Lennon adopts his traditional role as the witty slinger of withering one-liners. “Don’t know where we’d be without you, really,” McCartney graciously tells fans. “The Army, perhaps,” Lennon lobs back. After thanking fans for seeing A Hard Day’s Night, Harrison reveals that their next film will be in color. “Green,” Lennon helpfully adds. In addition to plugging his upcoming book, A Spaniard in the Works – “It’s the usual rubbish, but it won’t cost much” – he manages to sneak in a sly naughty word with “Beatle peedles,” German slang for male genitalia. Its close proximity to the band’s name was the source of great amusement during their club days in Hamburg.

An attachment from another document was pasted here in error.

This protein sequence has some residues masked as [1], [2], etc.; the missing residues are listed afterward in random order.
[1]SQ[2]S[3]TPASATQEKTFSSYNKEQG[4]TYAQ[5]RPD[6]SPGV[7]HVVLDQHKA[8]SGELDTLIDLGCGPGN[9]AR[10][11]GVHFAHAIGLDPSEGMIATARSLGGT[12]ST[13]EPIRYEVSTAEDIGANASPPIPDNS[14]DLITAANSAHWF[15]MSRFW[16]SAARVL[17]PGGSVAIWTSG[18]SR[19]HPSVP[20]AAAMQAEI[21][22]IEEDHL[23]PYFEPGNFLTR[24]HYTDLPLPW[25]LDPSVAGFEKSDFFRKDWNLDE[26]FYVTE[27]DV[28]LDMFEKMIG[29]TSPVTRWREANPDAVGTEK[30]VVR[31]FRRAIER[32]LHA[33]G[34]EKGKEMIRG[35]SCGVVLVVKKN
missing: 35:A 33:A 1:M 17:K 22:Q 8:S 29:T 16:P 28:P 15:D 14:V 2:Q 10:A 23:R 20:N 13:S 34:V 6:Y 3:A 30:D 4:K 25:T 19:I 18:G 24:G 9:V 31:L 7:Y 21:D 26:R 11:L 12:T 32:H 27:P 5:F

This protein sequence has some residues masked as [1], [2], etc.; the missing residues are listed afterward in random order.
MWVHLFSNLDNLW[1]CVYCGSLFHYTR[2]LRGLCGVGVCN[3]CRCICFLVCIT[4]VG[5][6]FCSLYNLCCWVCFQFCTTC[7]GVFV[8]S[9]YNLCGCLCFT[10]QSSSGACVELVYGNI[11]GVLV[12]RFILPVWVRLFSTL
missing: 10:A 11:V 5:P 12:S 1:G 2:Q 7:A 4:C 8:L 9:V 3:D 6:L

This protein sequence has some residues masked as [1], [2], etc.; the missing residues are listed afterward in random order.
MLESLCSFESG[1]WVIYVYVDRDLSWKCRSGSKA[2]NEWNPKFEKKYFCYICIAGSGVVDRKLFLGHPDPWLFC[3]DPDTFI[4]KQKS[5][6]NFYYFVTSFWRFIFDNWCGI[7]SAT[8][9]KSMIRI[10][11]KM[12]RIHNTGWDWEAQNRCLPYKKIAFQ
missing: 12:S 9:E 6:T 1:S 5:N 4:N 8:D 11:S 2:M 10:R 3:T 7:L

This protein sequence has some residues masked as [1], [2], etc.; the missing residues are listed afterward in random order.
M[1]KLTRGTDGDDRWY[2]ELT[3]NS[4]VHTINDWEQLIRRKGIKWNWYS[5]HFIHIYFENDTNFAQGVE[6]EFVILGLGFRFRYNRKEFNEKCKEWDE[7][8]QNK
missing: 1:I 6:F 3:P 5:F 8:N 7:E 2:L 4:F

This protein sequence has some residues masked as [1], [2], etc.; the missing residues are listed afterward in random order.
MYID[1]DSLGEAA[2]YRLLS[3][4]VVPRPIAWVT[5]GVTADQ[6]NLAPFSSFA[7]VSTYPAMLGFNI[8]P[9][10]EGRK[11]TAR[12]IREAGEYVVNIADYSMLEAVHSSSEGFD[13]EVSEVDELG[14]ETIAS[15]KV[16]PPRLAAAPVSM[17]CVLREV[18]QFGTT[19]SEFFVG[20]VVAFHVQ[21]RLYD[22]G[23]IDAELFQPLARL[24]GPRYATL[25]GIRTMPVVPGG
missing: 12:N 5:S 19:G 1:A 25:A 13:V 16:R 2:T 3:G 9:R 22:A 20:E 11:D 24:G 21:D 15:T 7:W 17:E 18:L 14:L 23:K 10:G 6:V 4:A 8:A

For the fadeout, they sing a loose version of the Irish standard “Can You Wash Your Father’s Shirt.” This soon devolves into demented shouts of “Christmas,” predating Monty Python’s brainless “Gumby” character by half a decade. 

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“The Beatles’ Third Christmas Record” (1965)

The Beatles’ 1965 Christmas offering got off to a false start on October 19th, when the band convened at London’s Marquee Studios to create what they hoped would be a bold step forward in holiday greetings. It was a week into their creatively fertile sessions for Rubber Soul and anything seemed possible, but this represented one of the few occasions when the magic failed to materialize. Outtakes purportedly from the date reveal ambitious plans for elaborate sketches stitched together for a show on their own fictitious pirate network, “Radio Beatle People.”